Importantly, Maggie's influence on the world of New Age publishing continues behind the scenes. She is the director of the New Age imprint at Allen & Unwin, Inspired Living, and in that capacity has published a number of important Australian books in the area.
She also excels as a speaker and teacher, and is much sought after in that capacity.
I look forward to reading her books more carefully as I attempt to identify their influences and place them more exactly on the continuum of self-help literature in Australia. The breadth of her influences and the widespread success of her work make her a perfect case study for my thesis.

Wednesday, November 10, 2010

That's Just How My Spirit Travels

At first Rosemary Fillmore Rhea's book That's Just How My Spirit Travels seems a peculiar kind of memoir. Hers is not a big name in any area (except, perhaps, within the management of the Unity church), and her life has not been one of any dramatic peaks and troughs. But after a while the book begins to charm and eventually the reader is left utterly absorbed in the life and spiritual vision of someone with a truly unique insight into a modern American spiritual movement which, though small and relatively unknown, has had an immense influence on Western culture.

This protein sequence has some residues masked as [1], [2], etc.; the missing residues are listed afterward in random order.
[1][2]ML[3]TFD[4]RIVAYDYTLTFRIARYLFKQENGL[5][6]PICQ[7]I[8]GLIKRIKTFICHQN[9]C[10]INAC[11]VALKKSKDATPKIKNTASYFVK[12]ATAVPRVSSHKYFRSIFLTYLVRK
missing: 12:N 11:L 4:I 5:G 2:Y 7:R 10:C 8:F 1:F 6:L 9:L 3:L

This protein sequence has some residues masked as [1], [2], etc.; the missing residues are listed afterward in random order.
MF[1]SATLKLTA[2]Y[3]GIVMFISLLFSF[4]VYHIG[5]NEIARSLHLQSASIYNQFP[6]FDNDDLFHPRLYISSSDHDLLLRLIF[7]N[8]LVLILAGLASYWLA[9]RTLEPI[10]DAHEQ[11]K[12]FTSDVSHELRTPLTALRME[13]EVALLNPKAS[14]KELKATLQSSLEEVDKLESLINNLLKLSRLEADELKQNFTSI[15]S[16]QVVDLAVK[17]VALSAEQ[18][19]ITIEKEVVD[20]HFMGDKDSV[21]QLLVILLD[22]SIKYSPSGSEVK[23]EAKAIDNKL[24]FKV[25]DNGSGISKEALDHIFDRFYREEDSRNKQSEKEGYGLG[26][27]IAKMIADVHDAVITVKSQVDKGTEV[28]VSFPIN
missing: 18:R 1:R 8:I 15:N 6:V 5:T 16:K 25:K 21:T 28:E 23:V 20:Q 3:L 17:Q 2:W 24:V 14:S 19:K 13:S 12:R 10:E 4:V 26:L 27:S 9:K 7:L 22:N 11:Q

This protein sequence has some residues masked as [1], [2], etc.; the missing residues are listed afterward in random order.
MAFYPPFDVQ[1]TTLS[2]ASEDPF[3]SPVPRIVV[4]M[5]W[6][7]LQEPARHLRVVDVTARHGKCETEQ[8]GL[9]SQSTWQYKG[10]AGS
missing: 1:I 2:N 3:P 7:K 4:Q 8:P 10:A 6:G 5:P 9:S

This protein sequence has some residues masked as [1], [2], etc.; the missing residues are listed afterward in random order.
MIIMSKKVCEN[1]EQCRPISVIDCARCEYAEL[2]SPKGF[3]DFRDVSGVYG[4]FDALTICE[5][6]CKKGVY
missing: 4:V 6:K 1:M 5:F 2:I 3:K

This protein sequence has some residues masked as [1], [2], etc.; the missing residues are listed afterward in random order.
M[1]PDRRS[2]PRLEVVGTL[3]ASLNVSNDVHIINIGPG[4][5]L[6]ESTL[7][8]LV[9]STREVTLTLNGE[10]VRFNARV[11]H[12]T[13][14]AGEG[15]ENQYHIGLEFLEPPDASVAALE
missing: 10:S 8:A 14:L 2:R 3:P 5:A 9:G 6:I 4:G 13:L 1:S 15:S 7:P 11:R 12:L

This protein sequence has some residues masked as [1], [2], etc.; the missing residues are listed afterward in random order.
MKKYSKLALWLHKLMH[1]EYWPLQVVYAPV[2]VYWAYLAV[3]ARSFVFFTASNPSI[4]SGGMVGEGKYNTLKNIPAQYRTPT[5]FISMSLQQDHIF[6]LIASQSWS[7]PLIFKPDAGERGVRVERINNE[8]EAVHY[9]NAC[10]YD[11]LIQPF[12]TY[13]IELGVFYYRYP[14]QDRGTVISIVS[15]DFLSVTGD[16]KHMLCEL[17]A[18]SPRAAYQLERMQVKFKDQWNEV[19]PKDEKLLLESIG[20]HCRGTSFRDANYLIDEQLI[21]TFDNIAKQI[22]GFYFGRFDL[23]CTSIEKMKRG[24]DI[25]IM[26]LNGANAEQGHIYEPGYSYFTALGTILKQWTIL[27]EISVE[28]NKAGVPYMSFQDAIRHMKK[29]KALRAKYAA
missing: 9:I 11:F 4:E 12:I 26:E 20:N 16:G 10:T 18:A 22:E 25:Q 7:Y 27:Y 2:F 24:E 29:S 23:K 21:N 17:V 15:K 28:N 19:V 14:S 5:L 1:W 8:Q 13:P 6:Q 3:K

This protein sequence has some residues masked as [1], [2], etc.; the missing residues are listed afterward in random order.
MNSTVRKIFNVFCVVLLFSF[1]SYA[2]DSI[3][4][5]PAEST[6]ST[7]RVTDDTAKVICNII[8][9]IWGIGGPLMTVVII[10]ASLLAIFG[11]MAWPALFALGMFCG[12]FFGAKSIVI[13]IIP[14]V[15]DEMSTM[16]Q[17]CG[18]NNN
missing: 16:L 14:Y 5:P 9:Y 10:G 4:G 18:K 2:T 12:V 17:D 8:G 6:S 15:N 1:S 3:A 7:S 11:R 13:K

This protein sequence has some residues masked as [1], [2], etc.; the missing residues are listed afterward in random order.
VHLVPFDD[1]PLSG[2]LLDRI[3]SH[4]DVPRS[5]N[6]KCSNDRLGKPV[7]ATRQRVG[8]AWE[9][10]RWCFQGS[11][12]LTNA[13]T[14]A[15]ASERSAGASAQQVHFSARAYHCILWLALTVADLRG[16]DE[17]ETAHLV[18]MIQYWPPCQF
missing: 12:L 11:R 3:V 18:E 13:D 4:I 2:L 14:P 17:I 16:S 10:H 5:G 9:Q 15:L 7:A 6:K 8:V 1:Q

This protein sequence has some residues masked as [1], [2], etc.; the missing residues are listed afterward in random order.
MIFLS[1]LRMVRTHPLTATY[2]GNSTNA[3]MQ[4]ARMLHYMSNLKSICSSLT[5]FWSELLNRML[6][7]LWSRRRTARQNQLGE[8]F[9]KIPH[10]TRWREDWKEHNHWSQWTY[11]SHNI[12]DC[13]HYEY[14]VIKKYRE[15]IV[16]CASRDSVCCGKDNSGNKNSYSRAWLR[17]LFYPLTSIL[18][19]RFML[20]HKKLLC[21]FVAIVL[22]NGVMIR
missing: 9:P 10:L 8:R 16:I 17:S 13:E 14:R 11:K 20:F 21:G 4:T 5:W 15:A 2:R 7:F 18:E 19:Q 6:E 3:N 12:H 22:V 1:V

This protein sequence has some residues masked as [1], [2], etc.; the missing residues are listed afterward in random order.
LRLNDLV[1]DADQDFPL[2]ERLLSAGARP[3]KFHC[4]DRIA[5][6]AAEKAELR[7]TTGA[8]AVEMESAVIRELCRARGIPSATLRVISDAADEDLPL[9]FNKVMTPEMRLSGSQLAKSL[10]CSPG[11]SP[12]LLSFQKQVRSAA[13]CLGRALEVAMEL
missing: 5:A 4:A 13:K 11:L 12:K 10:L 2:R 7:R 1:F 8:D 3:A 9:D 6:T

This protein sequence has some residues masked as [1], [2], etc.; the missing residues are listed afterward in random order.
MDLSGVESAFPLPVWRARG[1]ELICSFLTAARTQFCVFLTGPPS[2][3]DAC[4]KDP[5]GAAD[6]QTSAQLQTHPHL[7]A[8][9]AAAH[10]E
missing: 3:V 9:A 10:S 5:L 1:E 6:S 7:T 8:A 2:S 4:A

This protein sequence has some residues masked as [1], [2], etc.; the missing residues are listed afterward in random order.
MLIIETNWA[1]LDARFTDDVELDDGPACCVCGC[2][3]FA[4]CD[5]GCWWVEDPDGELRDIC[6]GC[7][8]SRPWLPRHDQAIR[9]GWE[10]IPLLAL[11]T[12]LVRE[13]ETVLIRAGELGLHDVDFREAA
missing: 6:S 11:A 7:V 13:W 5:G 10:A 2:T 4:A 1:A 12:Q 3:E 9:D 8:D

Rhea is the grandaughter of Charles and Myrtle Fillmore, co-founders of the Unity church, the largest organised religious movement based on the teachings of New Thought. She was, naturally, born into the movement, and so this memoir is a fascinating insight into the life and ideas of someone who from the cradle has been taught the precepts of New Thought: that the world is perfect, that our thoughts create our circumstances, and that God is within us.